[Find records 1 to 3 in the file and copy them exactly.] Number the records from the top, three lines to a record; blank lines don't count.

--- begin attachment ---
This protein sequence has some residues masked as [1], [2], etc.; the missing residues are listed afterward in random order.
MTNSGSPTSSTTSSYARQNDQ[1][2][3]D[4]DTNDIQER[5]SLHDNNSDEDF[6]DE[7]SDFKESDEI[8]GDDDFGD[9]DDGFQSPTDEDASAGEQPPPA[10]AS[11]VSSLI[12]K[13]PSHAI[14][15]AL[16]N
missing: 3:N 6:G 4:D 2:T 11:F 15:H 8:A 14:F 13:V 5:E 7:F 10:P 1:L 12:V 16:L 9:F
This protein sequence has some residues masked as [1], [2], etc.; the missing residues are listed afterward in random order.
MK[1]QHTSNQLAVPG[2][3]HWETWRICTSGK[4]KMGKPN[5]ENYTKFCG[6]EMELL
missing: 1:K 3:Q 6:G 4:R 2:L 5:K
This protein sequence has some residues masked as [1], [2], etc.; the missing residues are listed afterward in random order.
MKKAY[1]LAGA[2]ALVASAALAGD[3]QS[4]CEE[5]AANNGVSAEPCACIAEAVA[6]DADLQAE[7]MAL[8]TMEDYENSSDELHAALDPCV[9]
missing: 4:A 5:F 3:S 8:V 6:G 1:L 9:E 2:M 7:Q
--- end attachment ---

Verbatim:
This protein sequence has some residues masked as [1], [2], etc.; the missing residues are listed afterward in random order.
MTNSGSPTSSTTSSYARQNDQ[1][2][3]D[4]DTNDIQER[5]SLHDNNSDEDF[6]DE[7]SDFKESDEI[8]GDDDFGD[9]DDGFQSPTDEDASAGEQPPPA[10]AS[11]VSSLI[12]K[13]PSHAI[14][15]AL[16]N
missing: 3:N 6:G 4:D 2:T 11:F 15:H 8:A 14:F 13:V 5:E 7:F 10:P 1:L 12:V 16:L 9:F
This protein sequence has some residues masked as [1], [2], etc.; the missing residues are listed afterward in random order.
MK[1]QHTSNQLAVPG[2][3]HWETWRICTSGK[4]KMGKPN[5]ENYTKFCG[6]EMELL
missing: 1:K 3:Q 6:G 4:R 2:L 5:K
This protein sequence has some residues masked as [1], [2], etc.; the missing residues are listed afterward in random order.
MKKAY[1]LAGA[2]ALVASAALAGD[3]QS[4]CEE[5]AANNGVSAEPCACIAEAVA[6]DADLQAE[7]MAL[8]TMEDYENSSDELHAALDPCV[9]
missing: 4:A 5:F 3:S 8:V 6:G 1:L 9:E 2:M 7:Q